The recent ramp-up in global LNG output is also driving a paradigm shift in trade flow patterns. As LNG customers are faced with greater availability and flexibility of supplies that can be secured from within their own regions, they are increasing the proportion of ‘locally-sourced’ LNG within their procurement portfolios, and turning down cargos requiring longer voyage times to reach them.
This trend is promoting the ‘regionalization’ of the global LNG market, where intra-regional cargo flows will dominate LNG trade, and this will come at the expense of global supply and demand hubs. Instead, regional hubs will become increasingly important, as will regional pricing. There will, however, continue to be strong price linkages across regional markets, which will be enforced by locational arbitrage, cargo diversions and other trading activity.
So far, the trend toward intra-regional flows is most evident in the Pacific Basin, where the substantial jump in Australian exports (+11.3 megatonnes YTD thru Q3), has enabled LNG customers in the Far East to reduce their dependence on supplies from the Persian Gulf and Atlantic Basin. Based on Kpler’s very useful new “Flows Navigator” feature, the world’s three largest LNG markets (Japan, Korea, China), which we shall call “JKC” for the sake of brevity, have substantially reduced their imports originating from suppliers outside the Pacific Basin. Through October 2016, there has been a -(10.3) million tonne YTD reduction of imports into JKC from the Persian Gulf and Atlantic Basin.
In contrast, imports into JKC from within the Pacific Basin have risen by +11.4 million tonnes, with the gains coming primarily from Australia.
JKC’s increasing preference for cargos loaded at FOB ports within 10 days’ voyage, as compared to those requiring trips of longer than two weeks (e.g., Persian Gulf, Nigeria, Trinidad & Tobago), is evident from the marked increase in the proportion of imports into JKC originating from within the Pacific Basin. Whereas only about half of supplies into JKC were sourced from within the Pacific Basin in 2013-2014, that proportion has jumped to almost 70% in 2016 YTD.
This trend will surely intensify as Australia continues to commission new capacity and proceeds down the path of becoming the world’s biggest LNG exporter, displacing Qatar. Qatar and the other Persian Gulf suppliers, for their part, are becoming less dependent on the Far East as much more proximate markets in the Middle East (e.g., Egypt, Jordan, Dubai, Kuwait) and South Asia (India, Pakistan) continue to exhibit the fastest demand growth in the world. These suppliers have a natural competitive advantage within the Mideast/South Asia region vis-à-vis LNG shipping economics and logistics. Recent attempts by GAIL and other large Indian buyers to swap their long-term purchases of US supplies for more local cargos is a clear sign that these large new markets are very interested in gaining access to ‘freed up’ intra-regional supplies.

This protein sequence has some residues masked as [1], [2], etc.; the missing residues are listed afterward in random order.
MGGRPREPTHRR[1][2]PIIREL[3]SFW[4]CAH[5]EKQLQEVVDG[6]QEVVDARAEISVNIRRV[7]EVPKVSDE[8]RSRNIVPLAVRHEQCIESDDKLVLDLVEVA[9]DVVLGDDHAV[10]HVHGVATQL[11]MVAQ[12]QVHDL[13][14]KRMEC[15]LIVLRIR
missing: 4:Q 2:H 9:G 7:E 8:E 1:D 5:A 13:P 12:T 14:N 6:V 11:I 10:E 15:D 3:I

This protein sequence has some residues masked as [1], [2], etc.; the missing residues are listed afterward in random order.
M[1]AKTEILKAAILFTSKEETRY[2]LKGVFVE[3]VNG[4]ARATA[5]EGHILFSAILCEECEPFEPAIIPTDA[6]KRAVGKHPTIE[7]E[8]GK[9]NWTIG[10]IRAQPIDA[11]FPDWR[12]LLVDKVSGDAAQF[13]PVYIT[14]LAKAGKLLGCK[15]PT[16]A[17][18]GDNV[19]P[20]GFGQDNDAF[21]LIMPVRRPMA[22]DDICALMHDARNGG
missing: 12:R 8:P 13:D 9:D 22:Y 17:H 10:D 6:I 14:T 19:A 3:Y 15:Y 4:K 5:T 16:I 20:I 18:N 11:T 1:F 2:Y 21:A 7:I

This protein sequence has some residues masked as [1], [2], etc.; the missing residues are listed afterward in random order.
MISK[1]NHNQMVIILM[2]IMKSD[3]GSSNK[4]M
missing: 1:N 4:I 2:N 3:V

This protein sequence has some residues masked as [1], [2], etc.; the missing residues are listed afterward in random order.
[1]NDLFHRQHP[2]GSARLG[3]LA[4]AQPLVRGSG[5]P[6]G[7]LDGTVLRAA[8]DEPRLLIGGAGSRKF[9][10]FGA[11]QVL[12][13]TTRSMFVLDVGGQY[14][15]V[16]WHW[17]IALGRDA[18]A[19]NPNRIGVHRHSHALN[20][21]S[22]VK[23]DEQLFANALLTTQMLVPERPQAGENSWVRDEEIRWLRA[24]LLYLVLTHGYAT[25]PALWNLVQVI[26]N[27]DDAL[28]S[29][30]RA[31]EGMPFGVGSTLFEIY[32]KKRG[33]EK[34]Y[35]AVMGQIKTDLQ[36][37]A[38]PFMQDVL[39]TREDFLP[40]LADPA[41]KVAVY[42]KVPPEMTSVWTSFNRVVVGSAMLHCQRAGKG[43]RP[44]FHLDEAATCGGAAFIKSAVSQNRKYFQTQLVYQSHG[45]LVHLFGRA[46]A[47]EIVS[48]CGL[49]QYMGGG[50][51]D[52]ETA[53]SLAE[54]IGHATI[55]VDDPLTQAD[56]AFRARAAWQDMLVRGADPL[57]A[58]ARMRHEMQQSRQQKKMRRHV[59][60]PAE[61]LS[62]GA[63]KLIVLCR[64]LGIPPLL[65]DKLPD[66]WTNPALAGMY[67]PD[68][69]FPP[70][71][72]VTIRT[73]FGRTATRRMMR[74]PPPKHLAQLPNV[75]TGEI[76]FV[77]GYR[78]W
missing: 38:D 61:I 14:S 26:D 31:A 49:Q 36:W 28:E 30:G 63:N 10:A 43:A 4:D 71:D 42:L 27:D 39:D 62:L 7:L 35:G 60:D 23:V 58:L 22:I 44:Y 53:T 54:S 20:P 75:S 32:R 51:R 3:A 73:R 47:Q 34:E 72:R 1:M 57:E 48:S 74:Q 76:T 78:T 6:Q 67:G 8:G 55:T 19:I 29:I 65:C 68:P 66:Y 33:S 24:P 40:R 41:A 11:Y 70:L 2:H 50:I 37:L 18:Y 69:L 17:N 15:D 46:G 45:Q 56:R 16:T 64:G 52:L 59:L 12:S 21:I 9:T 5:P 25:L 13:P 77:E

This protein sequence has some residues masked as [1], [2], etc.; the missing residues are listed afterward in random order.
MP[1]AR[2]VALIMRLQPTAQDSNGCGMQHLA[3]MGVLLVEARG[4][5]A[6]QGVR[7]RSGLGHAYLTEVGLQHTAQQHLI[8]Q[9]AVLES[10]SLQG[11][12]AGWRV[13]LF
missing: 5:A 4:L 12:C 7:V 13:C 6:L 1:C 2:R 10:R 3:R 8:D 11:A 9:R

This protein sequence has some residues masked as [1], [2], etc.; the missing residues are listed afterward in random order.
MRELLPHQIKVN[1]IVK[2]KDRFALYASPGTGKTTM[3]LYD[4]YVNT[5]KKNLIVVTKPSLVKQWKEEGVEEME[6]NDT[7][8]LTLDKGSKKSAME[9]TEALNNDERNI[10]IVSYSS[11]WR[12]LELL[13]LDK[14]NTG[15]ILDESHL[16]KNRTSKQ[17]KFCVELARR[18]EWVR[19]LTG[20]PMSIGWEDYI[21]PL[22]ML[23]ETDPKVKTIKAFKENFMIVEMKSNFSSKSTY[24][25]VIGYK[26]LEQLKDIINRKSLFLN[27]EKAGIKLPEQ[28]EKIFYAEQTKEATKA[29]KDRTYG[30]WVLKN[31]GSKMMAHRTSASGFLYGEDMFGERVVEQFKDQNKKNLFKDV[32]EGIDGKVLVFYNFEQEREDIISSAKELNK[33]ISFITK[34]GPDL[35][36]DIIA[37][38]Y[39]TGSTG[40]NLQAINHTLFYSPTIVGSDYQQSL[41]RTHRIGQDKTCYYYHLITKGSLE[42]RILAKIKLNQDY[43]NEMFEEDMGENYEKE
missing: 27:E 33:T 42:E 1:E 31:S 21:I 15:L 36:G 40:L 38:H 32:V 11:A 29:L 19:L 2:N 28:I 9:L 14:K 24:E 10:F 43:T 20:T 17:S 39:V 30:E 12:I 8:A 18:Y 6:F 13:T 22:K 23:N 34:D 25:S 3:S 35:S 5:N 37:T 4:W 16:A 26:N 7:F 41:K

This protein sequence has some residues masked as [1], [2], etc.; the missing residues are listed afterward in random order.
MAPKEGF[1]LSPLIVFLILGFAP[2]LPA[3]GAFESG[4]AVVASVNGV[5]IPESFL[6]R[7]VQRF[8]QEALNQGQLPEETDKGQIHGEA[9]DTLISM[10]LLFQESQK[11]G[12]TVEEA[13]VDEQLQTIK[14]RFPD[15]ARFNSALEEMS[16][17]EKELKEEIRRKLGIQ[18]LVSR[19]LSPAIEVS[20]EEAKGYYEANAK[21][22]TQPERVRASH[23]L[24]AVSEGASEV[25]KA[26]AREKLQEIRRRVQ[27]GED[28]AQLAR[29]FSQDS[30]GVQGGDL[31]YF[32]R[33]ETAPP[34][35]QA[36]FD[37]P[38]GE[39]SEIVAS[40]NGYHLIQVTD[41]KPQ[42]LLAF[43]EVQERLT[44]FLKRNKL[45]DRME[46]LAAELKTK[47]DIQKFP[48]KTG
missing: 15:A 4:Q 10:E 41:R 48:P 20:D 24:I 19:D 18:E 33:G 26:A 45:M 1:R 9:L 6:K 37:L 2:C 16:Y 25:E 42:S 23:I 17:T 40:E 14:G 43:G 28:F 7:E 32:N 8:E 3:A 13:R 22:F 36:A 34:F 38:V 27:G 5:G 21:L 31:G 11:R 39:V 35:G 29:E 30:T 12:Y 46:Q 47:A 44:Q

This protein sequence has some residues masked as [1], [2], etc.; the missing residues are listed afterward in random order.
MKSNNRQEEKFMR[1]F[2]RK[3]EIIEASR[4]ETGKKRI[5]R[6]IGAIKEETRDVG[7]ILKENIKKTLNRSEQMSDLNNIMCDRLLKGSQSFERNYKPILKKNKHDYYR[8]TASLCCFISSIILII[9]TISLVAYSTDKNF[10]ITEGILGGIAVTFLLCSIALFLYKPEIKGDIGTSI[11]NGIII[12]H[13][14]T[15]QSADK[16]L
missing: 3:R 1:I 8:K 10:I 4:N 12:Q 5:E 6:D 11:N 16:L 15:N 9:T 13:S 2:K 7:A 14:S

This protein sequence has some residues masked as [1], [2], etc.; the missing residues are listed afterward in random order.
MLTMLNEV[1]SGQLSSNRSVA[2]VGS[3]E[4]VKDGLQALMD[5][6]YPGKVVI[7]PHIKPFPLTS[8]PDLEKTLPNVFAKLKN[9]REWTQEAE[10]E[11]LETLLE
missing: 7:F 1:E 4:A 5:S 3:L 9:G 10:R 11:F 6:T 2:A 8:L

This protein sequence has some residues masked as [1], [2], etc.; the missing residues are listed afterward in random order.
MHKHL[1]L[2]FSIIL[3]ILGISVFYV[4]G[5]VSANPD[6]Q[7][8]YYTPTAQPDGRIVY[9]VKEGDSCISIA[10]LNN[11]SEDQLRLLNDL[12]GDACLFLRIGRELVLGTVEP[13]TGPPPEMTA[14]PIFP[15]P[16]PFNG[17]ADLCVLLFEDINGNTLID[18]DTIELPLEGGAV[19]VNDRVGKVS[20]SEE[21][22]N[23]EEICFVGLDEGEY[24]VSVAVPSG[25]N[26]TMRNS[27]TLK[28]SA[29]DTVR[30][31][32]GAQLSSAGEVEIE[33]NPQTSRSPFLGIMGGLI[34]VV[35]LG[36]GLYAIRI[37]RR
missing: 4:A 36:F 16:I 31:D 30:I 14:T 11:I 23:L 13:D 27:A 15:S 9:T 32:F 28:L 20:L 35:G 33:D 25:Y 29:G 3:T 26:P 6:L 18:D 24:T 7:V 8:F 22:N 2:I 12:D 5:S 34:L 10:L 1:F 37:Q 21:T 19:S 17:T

The third regional hub that is taking shape is the Atlantic Basin, but this will require more time for the United States to assume the dominant supplier role within that region. Its canal-free access, and slightly shorter voyage times to most of Europe should make the US competitive with other major LNG suppliers, as European gas demand continues to recover and enters a growth trajectory.
In summary, we envision three regional hubs within LNG global trade: 1) The Pacific Basin, where Australia is assuming a lead role in promoting intra-regional trade flows to meet demand from the world’s largest LNG markets in the Far East; 2) The Mideast & South Asia, where Qatar will serve as the dominant supplier to the world’s fastest growing LNG markets; 3) The Atlantic Basin, where the US will emerge as the leading supplier to the highly important European and Latin American markets. As a diminishing proportion of LNG cargos flow between these regions, the implications will be far-reaching. The winners will include LNG consumers, who will benefit from lower delivered costs. But others, such as LNG shippers, may experience new economic pressures from the emerging environment.
In our future articles, we will try and examine the pricing implications of the new LNG trade flow paradigm, which has already begun to have an impact on inter-market and inter-fuel price spreads and correlations. Successful LNG players will need to navigate the risks and exploit the opportunities presented by the new environment, and we will discuss some of the trading, hedging, operating and investment strategies that can be effective in confronting these new challenges.